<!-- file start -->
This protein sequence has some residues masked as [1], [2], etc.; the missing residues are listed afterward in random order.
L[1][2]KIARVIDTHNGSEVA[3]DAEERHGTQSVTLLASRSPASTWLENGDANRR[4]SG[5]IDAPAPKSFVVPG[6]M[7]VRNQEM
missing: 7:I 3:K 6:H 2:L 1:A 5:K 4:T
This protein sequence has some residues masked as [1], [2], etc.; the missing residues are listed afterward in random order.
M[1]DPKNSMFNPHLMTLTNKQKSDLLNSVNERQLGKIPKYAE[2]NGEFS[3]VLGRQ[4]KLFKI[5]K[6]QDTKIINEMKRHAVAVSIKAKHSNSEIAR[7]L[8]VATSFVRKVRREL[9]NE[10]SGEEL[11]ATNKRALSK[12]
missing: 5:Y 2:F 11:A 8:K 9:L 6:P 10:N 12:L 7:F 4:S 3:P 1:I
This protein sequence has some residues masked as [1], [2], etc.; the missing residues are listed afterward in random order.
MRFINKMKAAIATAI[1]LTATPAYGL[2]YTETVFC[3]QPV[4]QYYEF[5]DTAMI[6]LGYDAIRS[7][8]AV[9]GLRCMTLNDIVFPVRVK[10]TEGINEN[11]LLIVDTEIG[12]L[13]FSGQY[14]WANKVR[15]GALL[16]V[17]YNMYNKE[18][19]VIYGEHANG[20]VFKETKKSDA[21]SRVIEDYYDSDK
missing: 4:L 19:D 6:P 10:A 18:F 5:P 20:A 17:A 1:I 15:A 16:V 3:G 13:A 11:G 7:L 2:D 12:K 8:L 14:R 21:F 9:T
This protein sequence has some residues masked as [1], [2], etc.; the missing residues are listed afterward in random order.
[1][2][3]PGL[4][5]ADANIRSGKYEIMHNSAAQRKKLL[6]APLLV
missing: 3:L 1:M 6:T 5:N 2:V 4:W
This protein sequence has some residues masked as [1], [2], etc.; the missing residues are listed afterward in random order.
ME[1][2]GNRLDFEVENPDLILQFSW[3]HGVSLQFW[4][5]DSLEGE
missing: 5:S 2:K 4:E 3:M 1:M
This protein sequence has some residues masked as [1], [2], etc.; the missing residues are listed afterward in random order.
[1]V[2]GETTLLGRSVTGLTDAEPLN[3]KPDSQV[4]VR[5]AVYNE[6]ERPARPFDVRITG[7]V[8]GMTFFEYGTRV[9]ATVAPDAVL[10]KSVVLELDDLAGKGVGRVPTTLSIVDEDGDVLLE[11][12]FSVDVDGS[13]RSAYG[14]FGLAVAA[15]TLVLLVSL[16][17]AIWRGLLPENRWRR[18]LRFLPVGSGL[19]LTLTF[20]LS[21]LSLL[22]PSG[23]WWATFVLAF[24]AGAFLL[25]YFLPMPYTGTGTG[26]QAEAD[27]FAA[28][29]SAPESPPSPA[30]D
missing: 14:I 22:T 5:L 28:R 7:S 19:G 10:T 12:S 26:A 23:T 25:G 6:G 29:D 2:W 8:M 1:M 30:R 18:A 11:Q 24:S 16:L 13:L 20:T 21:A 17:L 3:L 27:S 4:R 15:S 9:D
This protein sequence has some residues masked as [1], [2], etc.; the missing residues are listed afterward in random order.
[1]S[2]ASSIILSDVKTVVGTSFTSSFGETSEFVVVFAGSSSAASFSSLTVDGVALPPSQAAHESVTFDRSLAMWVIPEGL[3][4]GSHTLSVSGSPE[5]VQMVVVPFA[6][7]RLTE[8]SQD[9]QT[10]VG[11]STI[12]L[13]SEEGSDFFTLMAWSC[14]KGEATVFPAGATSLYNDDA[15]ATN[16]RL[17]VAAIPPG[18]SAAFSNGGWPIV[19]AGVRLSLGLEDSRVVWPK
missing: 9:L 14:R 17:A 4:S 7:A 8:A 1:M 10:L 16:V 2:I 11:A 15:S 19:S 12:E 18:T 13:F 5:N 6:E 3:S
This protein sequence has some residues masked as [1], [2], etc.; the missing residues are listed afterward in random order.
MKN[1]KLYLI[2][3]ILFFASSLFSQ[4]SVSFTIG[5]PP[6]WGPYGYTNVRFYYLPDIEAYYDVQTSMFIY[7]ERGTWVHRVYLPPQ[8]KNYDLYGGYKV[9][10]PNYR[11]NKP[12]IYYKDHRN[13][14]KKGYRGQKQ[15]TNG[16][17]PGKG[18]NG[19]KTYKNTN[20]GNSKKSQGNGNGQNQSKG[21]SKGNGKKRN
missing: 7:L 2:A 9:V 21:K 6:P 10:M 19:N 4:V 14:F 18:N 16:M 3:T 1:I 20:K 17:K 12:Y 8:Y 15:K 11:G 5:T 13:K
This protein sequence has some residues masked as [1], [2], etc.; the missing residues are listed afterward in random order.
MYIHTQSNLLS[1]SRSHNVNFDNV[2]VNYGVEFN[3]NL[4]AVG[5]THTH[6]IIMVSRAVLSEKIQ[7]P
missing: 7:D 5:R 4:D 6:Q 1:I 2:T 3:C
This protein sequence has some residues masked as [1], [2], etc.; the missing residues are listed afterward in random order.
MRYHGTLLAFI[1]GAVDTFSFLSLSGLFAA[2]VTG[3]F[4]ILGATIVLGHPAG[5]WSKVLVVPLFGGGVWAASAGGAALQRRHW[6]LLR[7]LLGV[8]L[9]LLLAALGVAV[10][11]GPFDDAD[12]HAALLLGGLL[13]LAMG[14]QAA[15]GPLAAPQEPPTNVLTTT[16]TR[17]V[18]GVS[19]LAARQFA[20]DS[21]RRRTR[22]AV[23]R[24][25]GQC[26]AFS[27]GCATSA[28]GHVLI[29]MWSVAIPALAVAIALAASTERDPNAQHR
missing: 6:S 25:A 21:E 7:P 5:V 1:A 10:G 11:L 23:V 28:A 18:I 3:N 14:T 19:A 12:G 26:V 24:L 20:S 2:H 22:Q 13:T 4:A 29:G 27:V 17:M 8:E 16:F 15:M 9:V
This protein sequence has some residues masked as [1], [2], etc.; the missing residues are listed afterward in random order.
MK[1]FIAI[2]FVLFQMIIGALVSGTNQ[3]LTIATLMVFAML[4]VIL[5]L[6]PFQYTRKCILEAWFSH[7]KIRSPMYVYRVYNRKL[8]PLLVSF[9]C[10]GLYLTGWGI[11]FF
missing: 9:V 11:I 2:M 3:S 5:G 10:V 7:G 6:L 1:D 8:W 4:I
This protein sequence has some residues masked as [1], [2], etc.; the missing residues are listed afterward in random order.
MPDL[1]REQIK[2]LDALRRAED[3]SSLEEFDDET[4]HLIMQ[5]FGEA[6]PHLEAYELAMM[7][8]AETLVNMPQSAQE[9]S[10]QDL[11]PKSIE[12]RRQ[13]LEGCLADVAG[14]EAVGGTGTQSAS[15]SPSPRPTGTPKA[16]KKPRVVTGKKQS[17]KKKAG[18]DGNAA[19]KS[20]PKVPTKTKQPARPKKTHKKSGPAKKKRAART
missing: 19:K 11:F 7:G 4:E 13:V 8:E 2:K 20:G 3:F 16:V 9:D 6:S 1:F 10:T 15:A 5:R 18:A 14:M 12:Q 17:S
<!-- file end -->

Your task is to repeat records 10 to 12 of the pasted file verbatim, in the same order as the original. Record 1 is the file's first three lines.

This protein sequence has some residues masked as [1], [2], etc.; the missing residues are listed afterward in random order.
MRYHGTLLAFI[1]GAVDTFSFLSLSGLFAA[2]VTG[3]F[4]ILGATIVLGHPAG[5]WSKVLVVPLFGGGVWAASAGGAALQRRHW[6]LLR[7]LLGV[8]L[9]LLLAALGVAV[10][11]GPFDDAD[12]HAALLLGGLL[13]LAMG[14]QAA[15]GPLAAPQEPPTNVLTTT[16]TR[17]V[18]GVS[19]LAARQFA[20]DS[21]RRRTR[22]AV[23]R[24][25]GQC[26]AFS[27]GCATSA[28]GHVLI[29]MWSVAIPALAVAIALAASTERDPNAQHR
missing: 6:S 25:A 21:E 7:P 5:V 1:A 10:G 11:L 23:V 28:A 18:I 3:N 14:T 19:A 12:G 26:V 24:L 20:S 2:H 22:Q 13:T 4:A 29:G 27:V 17:M 8:E 16:F 15:M 9:V
This protein sequence has some residues masked as [1], [2], etc.; the missing residues are listed afterward in random order.
MK[1]FIAI[2]FVLFQMIIGALVSGTNQ[3]LTIATLMVFAML[4]VIL[5]L[6]PFQYTRKCILEAWFSH[7]KIRSPMYVYRVYNRKL[8]PLLVSF[9]C[10]GLYLTGWGI[11]FF
missing: 9:V 11:I 2:M 3:S 5:G 10:V 7:G 6:L 1:D 8:W 4:I
This protein sequence has some residues masked as [1], [2], etc.; the missing residues are listed afterward in random order.
MPDL[1]REQIK[2]LDALRRAED[3]SSLEEFDDET[4]HLIMQ[5]FGEA[6]PHLEAYELAMM[7][8]AETLVNMPQSAQE[9]S[10]QDL[11]PKSIE[12]RRQ[13]LEGCLADVAG[14]EAVGGTGTQSAS[15]SPSPRPTGTPKA[16]KKPRVVTGKKQS[17]KKKAG[18]DGNAA[19]KS[20]PKVPTKTKQPARPKKTHKKSGPAKKKRAART
missing: 19:K 11:F 7:G 4:E 13:V 8:E 2:K 20:G 3:F 16:V 9:D 6:S 1:F 10:T 15:A 5:R 18:A 14:M 12:Q 17:S